Swanley History Group – August 2015 meeting
Where exactly was the Old East End of London? During his lecture at our August meeting Ian Porter described this area as being East from the City to the River Lee and North to Victoria Park. In medieval times it was fields (as in Spitalfields). From Tudor times onwards it was known for industries that did not smell as sweet as a green pasture – Aldgate was the centre for butchery and slaughter houses and there were breweries and tanneries to add to the mix. Bells, including Big Ben, were cast in the Foundry in Whitechapel and the area was well known for the weaving of silk. A constant influx of people made it their home – Huguenauts and Jews escaping from religious persecution and Irish people from the potato famines. The building of the Commercial docks in the eighteenth century and then the coming of the railways and stations brought more work, more people but fewer places to live.
No re-housing or benefits of any kind were available and diseases such as cholera were endemic. The comment made in a Charles Booth Survey of ‘A slightly dodgy place’ was quite an understatement! To help alleviate the suffering in the East End,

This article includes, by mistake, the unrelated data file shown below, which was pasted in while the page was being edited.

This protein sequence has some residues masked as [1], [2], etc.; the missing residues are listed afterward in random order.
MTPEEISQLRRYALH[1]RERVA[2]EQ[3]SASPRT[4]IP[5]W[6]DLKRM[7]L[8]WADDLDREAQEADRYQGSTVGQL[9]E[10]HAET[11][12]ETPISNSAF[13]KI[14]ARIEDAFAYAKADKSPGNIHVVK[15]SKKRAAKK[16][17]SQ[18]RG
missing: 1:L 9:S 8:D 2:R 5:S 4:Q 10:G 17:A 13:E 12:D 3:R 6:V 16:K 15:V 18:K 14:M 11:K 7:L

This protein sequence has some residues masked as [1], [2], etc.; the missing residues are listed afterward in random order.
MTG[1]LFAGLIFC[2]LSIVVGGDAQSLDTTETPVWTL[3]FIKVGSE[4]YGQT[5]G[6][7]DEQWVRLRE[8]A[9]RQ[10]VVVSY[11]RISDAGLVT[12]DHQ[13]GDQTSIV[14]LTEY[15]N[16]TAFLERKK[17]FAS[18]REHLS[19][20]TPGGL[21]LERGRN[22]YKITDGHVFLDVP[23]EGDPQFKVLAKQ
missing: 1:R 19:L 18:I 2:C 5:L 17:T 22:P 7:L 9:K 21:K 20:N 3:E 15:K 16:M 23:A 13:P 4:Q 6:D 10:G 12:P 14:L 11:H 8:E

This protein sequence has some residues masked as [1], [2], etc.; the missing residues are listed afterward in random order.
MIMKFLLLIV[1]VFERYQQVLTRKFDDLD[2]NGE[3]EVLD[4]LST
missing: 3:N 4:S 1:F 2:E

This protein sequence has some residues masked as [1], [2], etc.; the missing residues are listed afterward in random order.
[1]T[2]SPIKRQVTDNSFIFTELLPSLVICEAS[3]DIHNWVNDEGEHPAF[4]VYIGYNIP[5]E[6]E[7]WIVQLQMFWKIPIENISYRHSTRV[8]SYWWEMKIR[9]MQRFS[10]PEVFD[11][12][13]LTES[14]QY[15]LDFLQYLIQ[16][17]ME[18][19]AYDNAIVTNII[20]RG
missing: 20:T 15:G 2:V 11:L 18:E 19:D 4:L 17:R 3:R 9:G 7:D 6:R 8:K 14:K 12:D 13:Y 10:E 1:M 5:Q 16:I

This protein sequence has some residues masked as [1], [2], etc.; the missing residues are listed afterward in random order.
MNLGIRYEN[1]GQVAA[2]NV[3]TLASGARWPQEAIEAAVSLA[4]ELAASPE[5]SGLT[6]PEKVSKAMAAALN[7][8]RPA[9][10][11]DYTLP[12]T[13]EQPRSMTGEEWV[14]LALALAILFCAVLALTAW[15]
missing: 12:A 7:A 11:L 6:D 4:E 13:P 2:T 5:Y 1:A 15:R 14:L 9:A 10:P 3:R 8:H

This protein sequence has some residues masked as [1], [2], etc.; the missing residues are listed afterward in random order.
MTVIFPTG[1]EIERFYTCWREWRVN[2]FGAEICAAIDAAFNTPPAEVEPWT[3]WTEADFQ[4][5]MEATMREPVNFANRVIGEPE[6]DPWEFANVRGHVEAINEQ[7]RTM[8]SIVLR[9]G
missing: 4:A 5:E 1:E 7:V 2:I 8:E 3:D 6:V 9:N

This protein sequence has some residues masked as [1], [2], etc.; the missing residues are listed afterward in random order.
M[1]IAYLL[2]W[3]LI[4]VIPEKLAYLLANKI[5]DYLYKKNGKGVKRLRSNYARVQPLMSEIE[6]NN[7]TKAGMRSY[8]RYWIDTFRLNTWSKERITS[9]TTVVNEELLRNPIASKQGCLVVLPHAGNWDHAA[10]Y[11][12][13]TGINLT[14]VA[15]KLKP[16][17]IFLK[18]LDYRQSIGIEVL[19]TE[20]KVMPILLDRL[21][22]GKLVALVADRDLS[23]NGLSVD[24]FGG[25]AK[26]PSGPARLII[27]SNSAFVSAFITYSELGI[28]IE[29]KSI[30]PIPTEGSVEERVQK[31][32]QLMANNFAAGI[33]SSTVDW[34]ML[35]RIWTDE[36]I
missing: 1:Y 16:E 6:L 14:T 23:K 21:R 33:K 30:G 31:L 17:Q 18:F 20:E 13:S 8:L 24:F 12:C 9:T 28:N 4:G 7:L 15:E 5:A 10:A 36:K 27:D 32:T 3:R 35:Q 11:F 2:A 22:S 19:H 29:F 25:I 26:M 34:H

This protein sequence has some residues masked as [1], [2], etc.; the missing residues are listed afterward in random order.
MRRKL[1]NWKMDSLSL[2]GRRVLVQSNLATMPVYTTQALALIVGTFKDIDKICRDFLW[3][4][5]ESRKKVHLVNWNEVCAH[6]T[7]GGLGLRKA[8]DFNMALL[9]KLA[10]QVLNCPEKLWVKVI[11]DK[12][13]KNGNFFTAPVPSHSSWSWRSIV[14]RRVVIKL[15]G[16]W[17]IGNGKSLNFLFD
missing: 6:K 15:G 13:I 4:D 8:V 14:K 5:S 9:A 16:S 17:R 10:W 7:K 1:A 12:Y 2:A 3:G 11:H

Dr. Barnardo founded his home for children, James Booth started the Salvation Army, and Florence Nightingale and Elizabeth Garrett were instrumental in the provision of care for the sick. A priority for people of the East End was finding the means to pay for funeral insurance – they greatly feared being buried in an unmarked grave.
Women had a particularly tough time and Ian described some of the onerous jobs they did, in terrible conditions, to feed their families and to try to stay out of the Workhouse. Being a ‘mud lark’ was far from jolly and many turned to prostitution with it’s inherent risks – including meeting the so called Jack the Ripper. Baby farming was common – the worst British serial killer is not Dr Shipman but a woman called Amelia Dyer who murdered at least 400 babies left in her care.
We were then taken on an ‘armchair walk’ starting at Wapping where we visited sites of execution, the oldest railway arches in the world, a strip of grass that still provides ‘grazing rights’, pubs, churches and markets, a good advertisement for Ian’s guided tours – more details of which can be found on www.londontownwalks.com
Christina Tyler, Programme Organiser